It happens every so often that a student will, in the midst of a particularly detailed discussion of some poem or story, make something like the following objection: “It just doesn’t seem likely that the author was thinking about all of these things when they wrote this.”
Something about reading deeply into a text, pulling and prodding and exploring, bothers this kind of student, and they think that by appealing to the improbability that the author was thinking about diction or metaphor so minutely, they can short-circuit the analysis and guard against “over-analysis.” I’ve never quite been able to peg this student’s concern, why it is they are worried about seeing something that the author didn’t mean. Part of it might be that close-reading, if they allow it in, means they can’t read unthinkingly anymore. Part of it might be that they are afraid they can’t do this kind of work. Part of it might be that they see literary analysis as taking away some of the magic of literature. Whatever it is, they just want it to end.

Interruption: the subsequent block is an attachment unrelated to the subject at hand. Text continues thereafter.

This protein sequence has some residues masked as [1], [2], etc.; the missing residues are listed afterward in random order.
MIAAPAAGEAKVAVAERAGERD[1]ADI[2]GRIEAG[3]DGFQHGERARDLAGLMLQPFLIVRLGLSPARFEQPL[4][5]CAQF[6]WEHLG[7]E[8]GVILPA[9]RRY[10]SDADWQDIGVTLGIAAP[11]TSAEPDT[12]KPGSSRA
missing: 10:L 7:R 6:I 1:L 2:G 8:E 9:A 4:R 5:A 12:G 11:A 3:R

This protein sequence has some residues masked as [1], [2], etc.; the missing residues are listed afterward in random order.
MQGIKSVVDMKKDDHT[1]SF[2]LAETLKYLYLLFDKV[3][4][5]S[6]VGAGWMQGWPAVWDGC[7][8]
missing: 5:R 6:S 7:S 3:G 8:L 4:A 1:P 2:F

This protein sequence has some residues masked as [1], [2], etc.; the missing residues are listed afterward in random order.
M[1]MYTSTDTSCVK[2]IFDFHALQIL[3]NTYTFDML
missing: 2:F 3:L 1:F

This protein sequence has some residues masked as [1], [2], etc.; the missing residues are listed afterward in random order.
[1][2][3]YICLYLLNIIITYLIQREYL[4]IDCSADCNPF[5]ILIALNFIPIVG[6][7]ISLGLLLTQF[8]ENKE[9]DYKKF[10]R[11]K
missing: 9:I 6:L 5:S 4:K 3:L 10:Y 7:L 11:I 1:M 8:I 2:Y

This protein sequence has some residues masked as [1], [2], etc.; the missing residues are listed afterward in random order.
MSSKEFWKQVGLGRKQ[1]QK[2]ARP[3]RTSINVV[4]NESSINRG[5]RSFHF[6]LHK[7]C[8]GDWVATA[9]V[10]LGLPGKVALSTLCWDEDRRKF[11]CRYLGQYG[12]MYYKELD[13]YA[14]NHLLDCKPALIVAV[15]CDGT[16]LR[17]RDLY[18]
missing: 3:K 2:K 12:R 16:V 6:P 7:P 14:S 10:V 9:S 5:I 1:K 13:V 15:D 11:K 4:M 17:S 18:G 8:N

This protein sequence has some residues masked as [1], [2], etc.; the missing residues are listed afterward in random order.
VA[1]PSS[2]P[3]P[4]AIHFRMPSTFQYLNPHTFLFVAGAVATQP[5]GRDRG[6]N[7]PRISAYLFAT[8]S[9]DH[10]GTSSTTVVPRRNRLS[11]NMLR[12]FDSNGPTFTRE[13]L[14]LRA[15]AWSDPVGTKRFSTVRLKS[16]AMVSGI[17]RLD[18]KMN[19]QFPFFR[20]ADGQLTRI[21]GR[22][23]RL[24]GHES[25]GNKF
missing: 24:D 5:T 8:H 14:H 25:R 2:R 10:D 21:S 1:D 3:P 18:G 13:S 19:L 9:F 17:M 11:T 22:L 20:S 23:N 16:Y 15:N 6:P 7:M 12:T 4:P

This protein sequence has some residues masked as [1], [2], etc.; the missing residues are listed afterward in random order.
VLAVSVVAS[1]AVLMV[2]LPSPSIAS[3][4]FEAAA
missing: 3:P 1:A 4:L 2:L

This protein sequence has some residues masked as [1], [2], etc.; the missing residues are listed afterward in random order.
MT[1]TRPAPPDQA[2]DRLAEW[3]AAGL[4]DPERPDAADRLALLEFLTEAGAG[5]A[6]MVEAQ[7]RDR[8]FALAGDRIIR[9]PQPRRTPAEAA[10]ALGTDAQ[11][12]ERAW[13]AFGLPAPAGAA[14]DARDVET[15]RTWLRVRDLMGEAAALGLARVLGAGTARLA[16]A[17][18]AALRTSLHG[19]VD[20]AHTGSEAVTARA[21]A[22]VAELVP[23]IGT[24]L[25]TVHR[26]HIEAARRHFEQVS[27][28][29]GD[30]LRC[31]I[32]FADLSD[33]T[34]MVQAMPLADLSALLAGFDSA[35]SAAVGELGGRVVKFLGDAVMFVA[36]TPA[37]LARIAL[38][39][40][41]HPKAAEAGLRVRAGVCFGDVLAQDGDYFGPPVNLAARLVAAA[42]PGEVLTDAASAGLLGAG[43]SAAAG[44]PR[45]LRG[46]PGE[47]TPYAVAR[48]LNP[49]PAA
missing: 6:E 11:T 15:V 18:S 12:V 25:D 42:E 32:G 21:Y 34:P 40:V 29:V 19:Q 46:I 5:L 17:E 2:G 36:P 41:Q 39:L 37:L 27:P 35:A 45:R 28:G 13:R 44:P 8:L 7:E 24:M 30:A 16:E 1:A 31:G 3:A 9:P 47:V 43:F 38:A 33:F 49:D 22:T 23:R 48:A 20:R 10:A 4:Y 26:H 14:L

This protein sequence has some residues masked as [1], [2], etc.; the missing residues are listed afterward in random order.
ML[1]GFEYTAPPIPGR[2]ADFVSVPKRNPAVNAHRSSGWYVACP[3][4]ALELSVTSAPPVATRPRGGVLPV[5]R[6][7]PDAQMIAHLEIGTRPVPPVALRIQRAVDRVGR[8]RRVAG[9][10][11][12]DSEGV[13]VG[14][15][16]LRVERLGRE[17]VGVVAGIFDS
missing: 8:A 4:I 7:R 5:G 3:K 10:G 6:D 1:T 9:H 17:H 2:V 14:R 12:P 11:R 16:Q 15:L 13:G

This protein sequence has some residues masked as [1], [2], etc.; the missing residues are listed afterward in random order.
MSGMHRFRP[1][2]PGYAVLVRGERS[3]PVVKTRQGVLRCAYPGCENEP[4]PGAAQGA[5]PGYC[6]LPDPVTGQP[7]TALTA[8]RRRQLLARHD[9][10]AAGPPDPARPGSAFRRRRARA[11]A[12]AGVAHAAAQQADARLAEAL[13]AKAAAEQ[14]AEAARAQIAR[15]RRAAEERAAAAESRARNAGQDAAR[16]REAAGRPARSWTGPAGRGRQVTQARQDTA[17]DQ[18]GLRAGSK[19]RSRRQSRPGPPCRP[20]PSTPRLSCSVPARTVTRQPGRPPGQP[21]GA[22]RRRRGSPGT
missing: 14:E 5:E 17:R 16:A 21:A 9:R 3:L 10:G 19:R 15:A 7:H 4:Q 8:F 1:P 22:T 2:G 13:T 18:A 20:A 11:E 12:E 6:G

This passively reading student, however, is asking a better question than they know. The interesting part of the question isn’t the “likelihood” but the “not thinking this” part. This student assumes that a writer knows exactly what it is that they are doing (they don’t) and that any readerly deviation from that intent is somehow contaminated and contaminating (it isn’t).
What they don’t realize is that for the truly gifted, ability exceeds understanding. Whether some innate sense or learned sensibility or acquired skill, great writers can do things with language that escapes their own comprehension. Language itself is so rich that no one can claim to be the absolute master of the words they use and sentences they assemble. The task of criticism then is to re-attach the effect with the art, to fill the gap between what is written and what is conveyed.
The question the student should be asking is not “can we do this?” but “why should we do this?” The answer, which is rather unsatisfactory to an earnest 18-year old, is understanding and the mastery that understanding brings. To understand something is to no longer be subject to it, it is to intervene on your own behalf. In short, criticism allows us to be in conversation with art rather than subject to it and to our own unthinking reaction.
So to the student who protests that an author wasn’t thinking all of this stuff when they wrote it, I always respond: “You’re probably right. That’s why we need to.”